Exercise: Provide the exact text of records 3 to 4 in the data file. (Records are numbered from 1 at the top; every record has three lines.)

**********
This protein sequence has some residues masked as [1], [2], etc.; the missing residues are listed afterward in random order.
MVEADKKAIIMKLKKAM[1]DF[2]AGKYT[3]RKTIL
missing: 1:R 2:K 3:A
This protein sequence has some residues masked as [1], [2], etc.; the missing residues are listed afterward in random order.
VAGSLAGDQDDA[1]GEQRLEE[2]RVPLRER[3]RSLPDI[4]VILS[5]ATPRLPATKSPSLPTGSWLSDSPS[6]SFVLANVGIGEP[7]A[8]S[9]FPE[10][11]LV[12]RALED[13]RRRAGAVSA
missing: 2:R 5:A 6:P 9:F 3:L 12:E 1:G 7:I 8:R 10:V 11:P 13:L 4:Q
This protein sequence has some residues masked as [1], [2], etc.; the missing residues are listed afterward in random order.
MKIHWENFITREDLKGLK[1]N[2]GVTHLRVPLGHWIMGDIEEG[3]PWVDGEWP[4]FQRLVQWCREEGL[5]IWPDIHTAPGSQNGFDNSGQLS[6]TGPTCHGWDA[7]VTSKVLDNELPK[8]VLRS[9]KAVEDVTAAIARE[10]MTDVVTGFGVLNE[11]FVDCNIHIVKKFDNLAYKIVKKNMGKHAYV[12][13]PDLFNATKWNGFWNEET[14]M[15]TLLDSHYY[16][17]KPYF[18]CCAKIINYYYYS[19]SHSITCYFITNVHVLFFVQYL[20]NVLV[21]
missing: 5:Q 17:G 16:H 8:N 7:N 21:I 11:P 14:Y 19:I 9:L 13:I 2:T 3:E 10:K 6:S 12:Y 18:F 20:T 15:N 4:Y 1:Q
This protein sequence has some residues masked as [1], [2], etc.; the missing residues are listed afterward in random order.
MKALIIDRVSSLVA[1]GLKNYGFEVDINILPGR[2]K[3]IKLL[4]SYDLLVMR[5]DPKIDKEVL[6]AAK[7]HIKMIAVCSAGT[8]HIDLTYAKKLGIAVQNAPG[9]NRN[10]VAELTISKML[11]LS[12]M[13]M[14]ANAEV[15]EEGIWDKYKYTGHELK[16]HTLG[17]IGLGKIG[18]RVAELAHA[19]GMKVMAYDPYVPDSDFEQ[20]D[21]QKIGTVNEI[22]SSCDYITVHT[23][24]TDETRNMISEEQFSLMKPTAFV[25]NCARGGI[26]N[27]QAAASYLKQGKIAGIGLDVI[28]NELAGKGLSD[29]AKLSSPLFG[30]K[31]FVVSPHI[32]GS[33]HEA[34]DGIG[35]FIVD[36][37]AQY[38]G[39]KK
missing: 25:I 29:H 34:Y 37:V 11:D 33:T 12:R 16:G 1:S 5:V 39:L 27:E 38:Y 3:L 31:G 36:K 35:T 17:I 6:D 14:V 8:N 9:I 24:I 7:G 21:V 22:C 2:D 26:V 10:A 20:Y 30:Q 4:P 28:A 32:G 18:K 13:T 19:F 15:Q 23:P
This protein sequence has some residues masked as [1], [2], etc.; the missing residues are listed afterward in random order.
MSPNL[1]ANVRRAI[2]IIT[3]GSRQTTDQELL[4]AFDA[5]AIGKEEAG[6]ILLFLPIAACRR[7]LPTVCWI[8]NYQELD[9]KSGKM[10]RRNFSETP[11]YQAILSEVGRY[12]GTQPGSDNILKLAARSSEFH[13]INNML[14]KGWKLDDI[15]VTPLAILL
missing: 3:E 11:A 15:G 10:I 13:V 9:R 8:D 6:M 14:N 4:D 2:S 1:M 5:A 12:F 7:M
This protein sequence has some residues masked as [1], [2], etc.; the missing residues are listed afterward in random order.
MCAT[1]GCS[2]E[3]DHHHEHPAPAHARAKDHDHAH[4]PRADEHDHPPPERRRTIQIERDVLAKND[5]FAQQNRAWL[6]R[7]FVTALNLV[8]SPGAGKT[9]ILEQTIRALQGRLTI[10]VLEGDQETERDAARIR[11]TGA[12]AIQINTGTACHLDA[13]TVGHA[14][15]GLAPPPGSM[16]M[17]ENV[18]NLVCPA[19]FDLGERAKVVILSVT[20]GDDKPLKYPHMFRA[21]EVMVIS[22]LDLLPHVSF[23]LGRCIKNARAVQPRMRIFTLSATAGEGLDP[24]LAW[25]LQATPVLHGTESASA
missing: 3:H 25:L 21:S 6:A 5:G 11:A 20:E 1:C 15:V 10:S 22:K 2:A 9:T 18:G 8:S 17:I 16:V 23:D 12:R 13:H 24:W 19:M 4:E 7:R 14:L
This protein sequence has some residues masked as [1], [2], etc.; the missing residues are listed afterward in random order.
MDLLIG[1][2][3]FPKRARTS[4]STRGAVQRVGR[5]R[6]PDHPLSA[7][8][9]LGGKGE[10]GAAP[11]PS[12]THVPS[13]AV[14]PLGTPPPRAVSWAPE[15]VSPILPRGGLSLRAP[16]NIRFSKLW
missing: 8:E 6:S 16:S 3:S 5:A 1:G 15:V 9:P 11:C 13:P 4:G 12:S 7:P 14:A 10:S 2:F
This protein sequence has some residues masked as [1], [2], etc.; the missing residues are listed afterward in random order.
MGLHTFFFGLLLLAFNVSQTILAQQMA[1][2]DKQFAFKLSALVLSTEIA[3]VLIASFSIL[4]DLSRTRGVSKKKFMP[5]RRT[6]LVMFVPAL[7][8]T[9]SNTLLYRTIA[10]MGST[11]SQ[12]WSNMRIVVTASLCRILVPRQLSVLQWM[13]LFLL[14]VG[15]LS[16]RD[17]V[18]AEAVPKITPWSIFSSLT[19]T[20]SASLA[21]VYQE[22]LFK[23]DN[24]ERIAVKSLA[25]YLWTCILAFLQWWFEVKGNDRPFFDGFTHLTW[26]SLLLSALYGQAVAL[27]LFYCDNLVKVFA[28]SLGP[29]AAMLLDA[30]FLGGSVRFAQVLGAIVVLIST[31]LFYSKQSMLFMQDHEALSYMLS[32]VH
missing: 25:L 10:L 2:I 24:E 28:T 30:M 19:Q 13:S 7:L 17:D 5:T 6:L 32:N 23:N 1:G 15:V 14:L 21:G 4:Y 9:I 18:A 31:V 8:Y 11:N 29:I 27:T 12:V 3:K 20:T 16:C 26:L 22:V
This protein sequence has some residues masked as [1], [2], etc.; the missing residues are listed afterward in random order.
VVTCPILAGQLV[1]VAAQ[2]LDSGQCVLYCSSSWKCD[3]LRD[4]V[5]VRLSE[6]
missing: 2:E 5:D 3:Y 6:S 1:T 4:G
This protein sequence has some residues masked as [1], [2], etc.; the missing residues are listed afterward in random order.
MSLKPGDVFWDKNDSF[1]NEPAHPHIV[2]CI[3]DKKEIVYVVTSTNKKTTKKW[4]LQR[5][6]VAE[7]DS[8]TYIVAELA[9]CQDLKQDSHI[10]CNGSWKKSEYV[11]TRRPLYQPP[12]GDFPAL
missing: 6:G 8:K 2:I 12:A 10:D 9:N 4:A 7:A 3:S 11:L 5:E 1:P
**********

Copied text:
This protein sequence has some residues masked as [1], [2], etc.; the missing residues are listed afterward in random order.
MKIHWENFITREDLKGLK[1]N[2]GVTHLRVPLGHWIMGDIEEG[3]PWVDGEWP[4]FQRLVQWCREEGL[5]IWPDIHTAPGSQNGFDNSGQLS[6]TGPTCHGWDA[7]VTSKVLDNELPK[8]VLRS[9]KAVEDVTAAIARE[10]MTDVVTGFGVLNE[11]FVDCNIHIVKKFDNLAYKIVKKNMGKHAYV[12][13]PDLFNATKWNGFWNEET[14]M[15]TLLDSHYY[16][17]KPYF[18]CCAKIINYYYYS[19]SHSITCYFITNVHVLFFVQYL[20]NVLV[21]
missing: 5:Q 17:G 16:H 8:N 7:N 21:I 11:P 14:Y 19:I 9:L 13:I 2:T 3:E 10:K 6:S 12:Y 18:F 20:T 15:N 4:Y 1:Q
This protein sequence has some residues masked as [1], [2], etc.; the missing residues are listed afterward in random order.
MKALIIDRVSSLVA[1]GLKNYGFEVDINILPGR[2]K[3]IKLL[4]SYDLLVMR[5]DPKIDKEVL[6]AAK[7]HIKMIAVCSAGT[8]HIDLTYAKKLGIAVQNAPG[9]NRN[10]VAELTISKML[11]LS[12]M[13]M[14]ANAEV[15]EEGIWDKYKYTGHELK[16]HTLG[17]IGLGKIG[18]RVAELAHA[19]GMKVMAYDPYVPDSDFEQ[20]D[21]QKIGTVNEI[22]SSCDYITVHT[23][24]TDETRNMISEEQFSLMKPTAFV[25]NCARGGI[26]N[27]QAAASYLKQGKIAGIGLDVI[28]NELAGKGLSD[29]AKLSSPLFG[30]K[31]FVVSPHI[32]GS[33]HEA[34]DGIG[35]FIVD[36][37]AQY[38]G[39]KK
missing: 25:I 29:H 34:Y 37:V 11:D 33:T 12:R 16:G 1:S 5:V 39:L 27:E 38:Y 3:L 31:G 36:K 35:T 17:I 6:D 14:V 8:N 9:I 24:I 7:G 21:V 22:C 2:D 26:V 10:A 20:Y 30:Q 4:P 28:A 32:G 18:K 13:T 19:F 15:Q 23:P